Mortgage servicing centers see call wait times balloon: TRD Insights

The increase in wait times coincides with rising forbearance figures

(Credit: Photo by Geoffroy van der Hasselt/AFP/Getty Images) 
(Credit: Photo by Geoffroy van der Hasselt/AFP/Getty Images)

As millions of homeowners face financial distress as a result of the coronavirus crisis, their efforts to work things out with mortgage lenders have run into a logistical bottleneck: call center capacity.

Call center wait times have ballooned as the crisis took hold, leading more people to hang up early, according to data from the Mortgage Bankers Association. And the calls, once they do get through, have also become longer.

Mortgage Bankers Association Call Volume Survey Results

TABLEPRESS CODE:

WeekAverage Speed to Answer in MinutesAbandonment RatesHandle Times in Minutes
March 2 - March 826.75%6.4
March 9 - March 151.55.54%6.3
March 16 - March 224.812.28%6.6
March 23 - March 291321.23%7.3
March 30 - April 510.317.01%7.5

SOURCE: Mortgage Bankers Association

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Call volume started to pick up the week of March 16, when wait times more than doubled from 1.5 minutes to 4.8 — leading 1 out of 10 callers to give up before speaking to a representative. Wait times ballooned to 13 minutes the following week, leading as many as one in five callers to hang up before being connected. The average length of calls has also increased by about a minute.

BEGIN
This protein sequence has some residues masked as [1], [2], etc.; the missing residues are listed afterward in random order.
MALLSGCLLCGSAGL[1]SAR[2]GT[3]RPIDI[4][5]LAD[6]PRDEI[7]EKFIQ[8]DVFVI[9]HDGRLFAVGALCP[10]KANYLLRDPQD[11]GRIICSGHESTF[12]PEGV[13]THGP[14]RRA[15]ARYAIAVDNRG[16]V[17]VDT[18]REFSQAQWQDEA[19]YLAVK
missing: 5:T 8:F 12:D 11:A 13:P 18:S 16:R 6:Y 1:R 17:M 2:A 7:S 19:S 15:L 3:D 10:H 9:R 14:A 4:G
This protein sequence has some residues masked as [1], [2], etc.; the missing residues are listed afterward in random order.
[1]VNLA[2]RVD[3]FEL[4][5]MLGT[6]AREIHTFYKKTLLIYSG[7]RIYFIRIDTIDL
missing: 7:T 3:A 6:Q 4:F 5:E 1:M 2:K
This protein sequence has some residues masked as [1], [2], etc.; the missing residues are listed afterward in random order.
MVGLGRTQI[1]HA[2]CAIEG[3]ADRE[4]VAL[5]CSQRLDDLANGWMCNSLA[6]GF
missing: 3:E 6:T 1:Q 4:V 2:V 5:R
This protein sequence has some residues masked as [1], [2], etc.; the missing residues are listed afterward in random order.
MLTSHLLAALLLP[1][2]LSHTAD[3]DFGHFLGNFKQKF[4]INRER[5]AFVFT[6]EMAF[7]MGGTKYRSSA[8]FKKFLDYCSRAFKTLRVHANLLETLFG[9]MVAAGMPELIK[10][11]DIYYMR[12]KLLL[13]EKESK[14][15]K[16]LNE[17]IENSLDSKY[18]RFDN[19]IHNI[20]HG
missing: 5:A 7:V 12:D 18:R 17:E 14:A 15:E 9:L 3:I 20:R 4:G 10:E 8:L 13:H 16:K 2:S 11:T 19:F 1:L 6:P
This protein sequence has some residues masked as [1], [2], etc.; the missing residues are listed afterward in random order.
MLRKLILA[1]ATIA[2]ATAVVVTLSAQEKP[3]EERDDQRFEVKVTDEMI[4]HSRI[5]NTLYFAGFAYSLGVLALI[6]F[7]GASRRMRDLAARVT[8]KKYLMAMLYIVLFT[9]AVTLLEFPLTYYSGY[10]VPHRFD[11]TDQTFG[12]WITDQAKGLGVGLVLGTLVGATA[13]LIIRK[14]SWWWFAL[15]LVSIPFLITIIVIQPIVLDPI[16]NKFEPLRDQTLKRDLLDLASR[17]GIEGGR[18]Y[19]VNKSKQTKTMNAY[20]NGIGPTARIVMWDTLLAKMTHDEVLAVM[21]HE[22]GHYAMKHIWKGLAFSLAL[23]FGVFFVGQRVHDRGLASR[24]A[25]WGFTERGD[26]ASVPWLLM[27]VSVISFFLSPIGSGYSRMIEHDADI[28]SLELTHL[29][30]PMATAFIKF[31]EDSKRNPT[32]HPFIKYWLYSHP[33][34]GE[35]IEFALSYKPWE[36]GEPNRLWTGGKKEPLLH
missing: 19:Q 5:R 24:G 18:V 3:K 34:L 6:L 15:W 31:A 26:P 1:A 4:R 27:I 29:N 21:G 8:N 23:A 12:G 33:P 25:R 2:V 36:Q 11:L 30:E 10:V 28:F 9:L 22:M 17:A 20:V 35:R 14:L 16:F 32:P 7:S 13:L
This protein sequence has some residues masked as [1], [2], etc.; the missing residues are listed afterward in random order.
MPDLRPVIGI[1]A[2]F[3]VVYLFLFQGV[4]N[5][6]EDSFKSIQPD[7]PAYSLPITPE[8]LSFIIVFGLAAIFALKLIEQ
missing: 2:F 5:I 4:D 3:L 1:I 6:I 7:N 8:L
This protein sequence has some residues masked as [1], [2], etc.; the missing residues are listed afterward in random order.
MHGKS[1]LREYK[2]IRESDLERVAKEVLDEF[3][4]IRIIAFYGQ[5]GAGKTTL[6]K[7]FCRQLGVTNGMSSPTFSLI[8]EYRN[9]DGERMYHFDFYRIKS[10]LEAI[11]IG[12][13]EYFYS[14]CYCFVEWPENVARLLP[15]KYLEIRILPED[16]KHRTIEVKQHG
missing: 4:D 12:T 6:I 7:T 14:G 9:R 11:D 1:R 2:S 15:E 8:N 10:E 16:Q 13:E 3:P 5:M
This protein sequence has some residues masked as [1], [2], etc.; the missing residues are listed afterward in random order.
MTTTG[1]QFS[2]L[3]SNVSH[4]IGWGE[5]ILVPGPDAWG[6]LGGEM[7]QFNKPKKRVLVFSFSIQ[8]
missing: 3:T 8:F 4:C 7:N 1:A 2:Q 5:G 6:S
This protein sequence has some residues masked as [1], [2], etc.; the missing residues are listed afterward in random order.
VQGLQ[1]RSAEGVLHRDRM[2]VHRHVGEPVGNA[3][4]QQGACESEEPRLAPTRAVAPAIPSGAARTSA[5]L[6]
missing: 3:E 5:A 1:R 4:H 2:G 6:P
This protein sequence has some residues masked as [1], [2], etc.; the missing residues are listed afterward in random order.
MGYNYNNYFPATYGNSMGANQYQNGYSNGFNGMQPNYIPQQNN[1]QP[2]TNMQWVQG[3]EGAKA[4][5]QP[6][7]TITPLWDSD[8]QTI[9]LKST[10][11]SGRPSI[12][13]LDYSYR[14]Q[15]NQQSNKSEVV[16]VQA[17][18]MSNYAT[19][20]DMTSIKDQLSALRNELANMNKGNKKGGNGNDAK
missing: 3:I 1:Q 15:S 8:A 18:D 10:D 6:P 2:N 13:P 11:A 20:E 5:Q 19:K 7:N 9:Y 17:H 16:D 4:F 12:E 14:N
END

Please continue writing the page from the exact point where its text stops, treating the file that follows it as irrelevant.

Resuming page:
By the turn of the month, wait times had declined slightly — but certainly not because there were fewer people in need of mortgage forbearance. According to MBA senior vice president and chief economist Mike Fratantoni, the decline “indicates the mortgage industry is adapting to the current environment by adding or reallocating staff and increasingly utilizing its websites to help borrowers.”

As of the first week of April, about 3.74 percent of home loans were in forbearance, according to MBA data. That’s up from 2.73 percent the week prior, and 0.25 percent in the beginning of March. And according to an estimate from Moody’s Analytics chief economist, up to 30 percent of homeowners could stop making payments.

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